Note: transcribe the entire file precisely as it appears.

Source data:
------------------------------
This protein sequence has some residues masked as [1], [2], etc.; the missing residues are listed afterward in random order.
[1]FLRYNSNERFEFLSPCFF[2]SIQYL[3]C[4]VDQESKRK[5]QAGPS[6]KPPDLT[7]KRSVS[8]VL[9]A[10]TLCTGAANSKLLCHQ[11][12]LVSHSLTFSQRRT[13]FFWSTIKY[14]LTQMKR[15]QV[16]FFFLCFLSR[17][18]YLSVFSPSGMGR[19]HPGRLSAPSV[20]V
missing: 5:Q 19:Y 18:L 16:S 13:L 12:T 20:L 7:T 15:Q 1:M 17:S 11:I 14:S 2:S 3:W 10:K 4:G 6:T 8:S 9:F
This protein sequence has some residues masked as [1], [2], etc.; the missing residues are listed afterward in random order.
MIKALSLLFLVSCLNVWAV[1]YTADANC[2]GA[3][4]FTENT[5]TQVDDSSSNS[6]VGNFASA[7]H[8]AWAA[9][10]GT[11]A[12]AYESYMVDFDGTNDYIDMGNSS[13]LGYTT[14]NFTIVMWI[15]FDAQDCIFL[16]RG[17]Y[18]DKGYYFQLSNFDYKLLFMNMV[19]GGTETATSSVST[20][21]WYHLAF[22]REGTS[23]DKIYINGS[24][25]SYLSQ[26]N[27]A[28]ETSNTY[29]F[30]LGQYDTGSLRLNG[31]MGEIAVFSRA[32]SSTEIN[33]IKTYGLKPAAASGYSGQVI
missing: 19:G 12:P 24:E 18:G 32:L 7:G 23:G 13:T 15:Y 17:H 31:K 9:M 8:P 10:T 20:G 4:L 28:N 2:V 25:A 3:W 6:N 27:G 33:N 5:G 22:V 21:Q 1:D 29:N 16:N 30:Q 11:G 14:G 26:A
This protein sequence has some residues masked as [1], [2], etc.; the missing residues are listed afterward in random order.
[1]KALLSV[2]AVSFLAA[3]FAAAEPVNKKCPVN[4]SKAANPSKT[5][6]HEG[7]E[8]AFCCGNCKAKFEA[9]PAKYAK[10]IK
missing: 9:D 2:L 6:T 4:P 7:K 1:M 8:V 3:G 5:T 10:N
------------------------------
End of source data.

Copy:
This protein sequence has some residues masked as [1], [2], etc.; the missing residues are listed afterward in random order.
[1]FLRYNSNERFEFLSPCFF[2]SIQYL[3]C[4]VDQESKRK[5]QAGPS[6]KPPDLT[7]KRSVS[8]VL[9]A[10]TLCTGAANSKLLCHQ[11][12]LVSHSLTFSQRRT[13]FFWSTIKY[14]LTQMKR[15]QV[16]FFFLCFLSR[17][18]YLSVFSPSGMGR[19]HPGRLSAPSV[20]V
missing: 5:Q 19:Y 18:L 16:S 13:L 12:T 20:L 7:T 15:Q 1:M 17:S 11:I 14:S 2:S 3:W 10:K 4:G 6:T 8:S 9:F
This protein sequence has some residues masked as [1], [2], etc.; the missing residues are listed afterward in random order.
MIKALSLLFLVSCLNVWAV[1]YTADANC[2]GA[3][4]FTENT[5]TQVDDSSSNS[6]VGNFASA[7]H[8]AWAA[9][10]GT[11]A[12]AYESYMVDFDGTNDYIDMGNSS[13]LGYTT[14]NFTIVMWI[15]FDAQDCIFL[16]RG[17]Y[18]DKGYYFQLSNFDYKLLFMNMV[19]GGTETATSSVST[20][21]WYHLAF[22]REGTS[23]DKIYINGS[24][25]SYLSQ[26]N[27]A[28]ETSNTY[29]F[30]LGQYDTGSLRLNG[31]MGEIAVFSRA[32]SSTEIN[33]IKTYGLKPAAASGYSGQVI
missing: 19:G 12:P 24:E 18:G 32:L 7:G 23:G 13:T 15:Y 17:H 31:K 9:M 8:P 10:T 20:G 4:L 28:N 2:V 25:A 3:W 6:N 27:G 33:N 5:G 22:V 21:Q 1:D 29:N 16:N 30:Q 11:G 14:G 26:A
This protein sequence has some residues masked as [1], [2], etc.; the missing residues are listed afterward in random order.
[1]KALLSV[2]AVSFLAA[3]FAAAEPVNKKCPVN[4]SKAANPSKT[5][6]HEG[7]E[8]AFCCGNCKAKFEA[9]PAKYAK[10]IK
missing: 9:D 2:L 6:T 4:P 7:K 1:M 8:V 3:G 5:T 10:N